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Wall Street History

05/18/2007

The First Conservationist

Last week I had a piece on the growing debate over ethanol,
particularly the corn-based variety, but over the next few weeks I
want to extend the environmental theme a bit. This certainly
isn’t a stretch for a column titled “Wall Street History” as the
topic has become big business, whether you are talking about
alternative fuels, solar, wind power, and all manner of emerging
businesses and markets. As I’ve noted before, my own
investments now encompass solar, wind, biodiesel and water.

But today, I want to take a look back at the first real champion of
conservation and the environment in our country, Theodore
Roosevelt, the 26th president of the United States (1901-09).

TR is better known in some circles for his days as a Rough Rider
and the Spanish-American War, bringing the Panama Canal to
fruition, America’s increased role on the foreign policy front in
general, and as a corporate trustbuster.

But in the book “The Growth of the American Republic,” the
authors have this to say.

“Unquestionably the most important achievement of the
Roosevelt administrations came in the conservation of natural
resources. Roosevelt’s love of nature and knowledge of the West
gave him a sentimental yet highly intelligent interest in the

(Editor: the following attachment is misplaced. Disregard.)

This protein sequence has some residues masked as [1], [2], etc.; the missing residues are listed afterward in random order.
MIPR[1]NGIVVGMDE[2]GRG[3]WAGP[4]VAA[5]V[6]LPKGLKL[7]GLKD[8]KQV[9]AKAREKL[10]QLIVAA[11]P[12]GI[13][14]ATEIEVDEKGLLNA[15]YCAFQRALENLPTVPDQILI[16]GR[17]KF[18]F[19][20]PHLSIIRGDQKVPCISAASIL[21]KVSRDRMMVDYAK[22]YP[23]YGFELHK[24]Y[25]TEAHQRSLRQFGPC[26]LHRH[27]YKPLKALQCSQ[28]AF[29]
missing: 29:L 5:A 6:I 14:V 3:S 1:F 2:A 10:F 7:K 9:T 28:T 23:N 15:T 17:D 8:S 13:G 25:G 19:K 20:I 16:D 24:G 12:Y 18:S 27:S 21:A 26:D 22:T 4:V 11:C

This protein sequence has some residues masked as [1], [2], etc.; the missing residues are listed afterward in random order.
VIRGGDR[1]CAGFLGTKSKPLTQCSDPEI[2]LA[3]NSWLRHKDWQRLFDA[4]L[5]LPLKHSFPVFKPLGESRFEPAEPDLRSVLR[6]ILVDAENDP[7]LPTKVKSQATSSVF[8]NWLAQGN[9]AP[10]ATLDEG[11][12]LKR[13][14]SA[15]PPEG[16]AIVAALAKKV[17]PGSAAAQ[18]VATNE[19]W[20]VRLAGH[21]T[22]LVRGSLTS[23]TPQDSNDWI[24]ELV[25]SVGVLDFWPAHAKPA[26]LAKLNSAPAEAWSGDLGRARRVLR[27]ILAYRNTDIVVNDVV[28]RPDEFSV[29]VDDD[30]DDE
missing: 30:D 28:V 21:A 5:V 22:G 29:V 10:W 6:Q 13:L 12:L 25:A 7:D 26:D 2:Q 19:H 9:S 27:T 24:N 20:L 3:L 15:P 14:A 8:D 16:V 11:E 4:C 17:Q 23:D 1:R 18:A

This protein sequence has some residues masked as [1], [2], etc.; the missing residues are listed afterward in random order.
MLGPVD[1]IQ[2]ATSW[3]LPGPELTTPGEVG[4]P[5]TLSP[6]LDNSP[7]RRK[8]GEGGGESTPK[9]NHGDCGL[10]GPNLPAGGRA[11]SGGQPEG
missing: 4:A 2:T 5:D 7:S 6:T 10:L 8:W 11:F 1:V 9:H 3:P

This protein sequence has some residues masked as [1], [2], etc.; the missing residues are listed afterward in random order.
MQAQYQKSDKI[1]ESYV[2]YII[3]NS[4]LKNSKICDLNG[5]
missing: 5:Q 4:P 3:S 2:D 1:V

preservation of soil, water, and forest. Even more important, he
understood the need to rely on technicians to develop resource
policy. It was high time to put some brake on the greedy and
wasteful destruction of natural resources that was encouraged by
existing laws. Of the original 800 million acres of virgin forest,
less than 200 million remained when Roosevelt came to the
presidency; four-fifths of the timber in this country was in
private hands, and 10 percent of this was owned by the Southern
Pacific, the Northern Pacific, and the Weyerhaeuser Timber
Company. The mineral resources of the country, too, had long
been exploited as if inexhaustible. The conservationists sought
both to halt the waste of such resources and to develop scientific
recommendations for their use.”

Congress passed the Forest Reserve Act in 1891, authorizing the
president to set aside timber lands, and Benjamin Harrison,
Grover Cleveland, and William McKinley withdrew a collective
45 million acres. But, “Despite this promising beginning, the
process of exploitation was going on more rapidly than that of
conservation when Roosevelt assumed office.”

“Taking advantage of the law of 1891, Roosevelt set aside almost
150 million acres of unsold government timber land as national
forest reserve, and on the suggestion of Senator Robert La
Follette withdrew from public entry some 85 millions more in
Alaska and the Northwest The discovery of a gigantic system
of fraud by which railroads, lumber companies, and ranchers
were looting and devastating the public reserve enabled the
President to obtain authority to transfer the national forests to the